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Rich in history and architecture


Sri Patteeswaraswamy temple near Coimbatore attracts devotees with its old world charm and exquisite sculptures.

Cool view: The temple tank with the gopuram in the background.

Six km. from the modern industrial city of Coimbatore is the ancient temple of Sri Patteeswara Swamy where the divine cow Kamadhenu and its calf Patti worshipped the Lord, as the legend goes.

FINE SAMPLE: Beautifully embellished ceiling and pillars.— PHOTOS: S. Siva Saravanan.

Perur is also known as Dhenupuram. Similar is the legend with the other two famous Siva temples — Sri Patteeswaraswamy temple at Dharasuram near Kumbakonam and Sri Dhenupureeswarar at Madambakkam near Chennai.

AUSPICIOUS: Nritha Ganapathi.

According to the sthalapuranam, the temple existed in Kruthayuga, Threthayuga and Dwaparayuga under different names, and was worshipped by Kamadhenu, Vyasa, Viswamitra and Lord Yama. Here, Lord Brahma and Lord Vishnu took the forms of the two sages Gomuni and Pattimuni and did penance for many years. They were blessed with the darshan of Lord Nataraja and His consort Sivakamasundari, and Perur came to be called Melai Chidambaram. Sri Patteeswarar and Sri Maragathambigai (Pachainayagi in Tamil) are believed to grant the highest boon of ending the cycle of birth and death (`Piravaneri'). `Piravapuli' (birth-less tamarind) and `Iravapanai' (deathless palm tree) make this temple special. The seed of the tamarind does not sprout when sowed. The palm tree is said to be more than a millennium old.

AWESOME: Urthuvaa Thandavar.

Records have it that Sundaramurthi Swamigal visited this temple (eighth century A.D.) and worshipped the Lord who directed him to a Chera king, Cheraman Perumal, to get funds to go to Mount Kailash.

Monolithic structures

"Periya Puranam" (Ayarkone Kalikamar), Perur Puranam and Mummani Kovai sing the glory of the temple.

THE GODDESS: Alankaattu Kaliamman.

The pillar adorned by the lion in seated and the lying postures and the mandapam opposite the Kanakasabai with monolithic structures carved out of single stones were built during sixth century A. D. by the Pallava ruler Narasinga Potharanya II, also called Rajasimha Varman. The fourteen pillars in this mandapam are richly carved with the images of the Lord, each six feet high. There is a shrine for Sri Varadaraja Perumal abutting the Ambal shrine inside the temple complex.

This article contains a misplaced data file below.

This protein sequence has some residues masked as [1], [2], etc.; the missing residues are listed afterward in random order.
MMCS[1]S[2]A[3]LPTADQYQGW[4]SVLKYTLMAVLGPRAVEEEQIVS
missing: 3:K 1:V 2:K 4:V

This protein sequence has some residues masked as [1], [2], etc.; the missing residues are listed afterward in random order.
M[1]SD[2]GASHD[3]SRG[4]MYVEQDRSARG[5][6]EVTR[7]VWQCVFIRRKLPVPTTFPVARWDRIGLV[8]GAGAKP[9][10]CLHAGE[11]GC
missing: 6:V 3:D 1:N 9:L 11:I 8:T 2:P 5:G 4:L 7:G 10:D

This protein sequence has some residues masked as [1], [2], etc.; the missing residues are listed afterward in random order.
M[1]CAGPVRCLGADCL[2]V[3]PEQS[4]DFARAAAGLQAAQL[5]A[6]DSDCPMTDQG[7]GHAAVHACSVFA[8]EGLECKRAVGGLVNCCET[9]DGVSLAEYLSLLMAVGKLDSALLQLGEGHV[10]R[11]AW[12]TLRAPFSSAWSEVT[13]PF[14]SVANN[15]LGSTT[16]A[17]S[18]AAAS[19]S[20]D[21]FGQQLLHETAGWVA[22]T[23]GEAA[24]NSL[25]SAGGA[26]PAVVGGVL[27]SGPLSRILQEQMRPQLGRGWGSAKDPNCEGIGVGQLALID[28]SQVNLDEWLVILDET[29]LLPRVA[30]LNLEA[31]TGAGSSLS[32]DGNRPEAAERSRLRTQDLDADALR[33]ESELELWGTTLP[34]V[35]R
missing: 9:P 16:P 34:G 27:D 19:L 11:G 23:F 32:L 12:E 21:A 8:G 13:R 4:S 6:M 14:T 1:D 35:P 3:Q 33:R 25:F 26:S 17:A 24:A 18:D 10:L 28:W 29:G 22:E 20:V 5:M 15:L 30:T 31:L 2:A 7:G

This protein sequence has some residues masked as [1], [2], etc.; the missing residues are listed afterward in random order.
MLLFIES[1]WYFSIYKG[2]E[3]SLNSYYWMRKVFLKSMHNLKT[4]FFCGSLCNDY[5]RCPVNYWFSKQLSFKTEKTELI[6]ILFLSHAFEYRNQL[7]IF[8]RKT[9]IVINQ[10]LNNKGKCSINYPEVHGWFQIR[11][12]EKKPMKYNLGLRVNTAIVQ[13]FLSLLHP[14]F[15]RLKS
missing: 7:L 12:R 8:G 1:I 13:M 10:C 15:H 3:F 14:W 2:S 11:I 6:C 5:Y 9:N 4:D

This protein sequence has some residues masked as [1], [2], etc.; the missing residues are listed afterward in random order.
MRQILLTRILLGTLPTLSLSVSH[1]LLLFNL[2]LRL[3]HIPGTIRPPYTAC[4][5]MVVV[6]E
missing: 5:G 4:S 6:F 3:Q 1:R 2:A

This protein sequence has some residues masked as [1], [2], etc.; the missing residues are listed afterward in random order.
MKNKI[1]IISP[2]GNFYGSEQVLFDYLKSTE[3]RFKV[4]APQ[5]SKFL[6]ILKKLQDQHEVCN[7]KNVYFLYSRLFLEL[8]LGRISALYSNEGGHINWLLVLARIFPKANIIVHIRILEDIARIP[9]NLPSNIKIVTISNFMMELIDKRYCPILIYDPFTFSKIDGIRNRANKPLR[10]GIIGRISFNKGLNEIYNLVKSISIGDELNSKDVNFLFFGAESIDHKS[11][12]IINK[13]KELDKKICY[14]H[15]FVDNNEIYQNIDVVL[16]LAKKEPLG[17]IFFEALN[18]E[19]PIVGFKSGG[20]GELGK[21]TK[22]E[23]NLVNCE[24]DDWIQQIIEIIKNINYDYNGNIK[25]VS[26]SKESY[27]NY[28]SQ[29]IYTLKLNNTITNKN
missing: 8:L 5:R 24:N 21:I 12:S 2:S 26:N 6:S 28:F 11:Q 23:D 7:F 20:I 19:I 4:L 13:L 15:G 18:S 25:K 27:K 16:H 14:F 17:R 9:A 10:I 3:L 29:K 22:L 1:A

FULL FORM: Subramanyan.

According to the "Velvikkudi" inscription, a big temple had been built for Lord Vishnu in Perur by Nedunchadayan, Pandya king, between 740 and 770 A.D.

FEROCIOUS: Agora Veerabhadrar.

There are 24 epigraphical inscriptions dating back to Karikala Chola, Vikrama Chola, Rajaraja Chola II and Veera Pandya throwing light on the donations for pujas in the temple, grant of land and other assets. The Thevaram hymns on Sri Patteeswaram are not available, although references to this deity are made in many hymns. Sri Sundaramurthy Swamigal had darshan of the cosmic dance of Lord Nataraja before he proceeded to Thiruvanjaikalam (now in Kerala,) where another temple dedicated to Lord Siva was located. In and around the Perur temple, 32 tanks besides the Kanchi river and two lakes existed. What remains today is the river. This place, it is believed, was visited by the Pandavas during their exile in Viratanagaram.

Communal harmony

On the banks of the temple tank, a small temple dedicated to Lord Madheswara was built by Mannadiga kings and Hoysalas about which inscriptions are available on the walls of the tank.

RARE IMAGE: Yanaiyuri Portha Moorthy.

Tipu Sultan and Hyder Ali Khan also patronised this temple, indicating religious harmony between Hindus and Muslims. Even today, a ritual called "Dheevatti Salaam" is conducted in the evenings and is believed to be the mode of obeisance of the Muslim rulers. People from all over the State throng the temple during Thiruvadirai, Panguni Uthiram. On the banks of the Noyyal (Kanchi), people, especially those from Kerala, perform obsequies for the dead.

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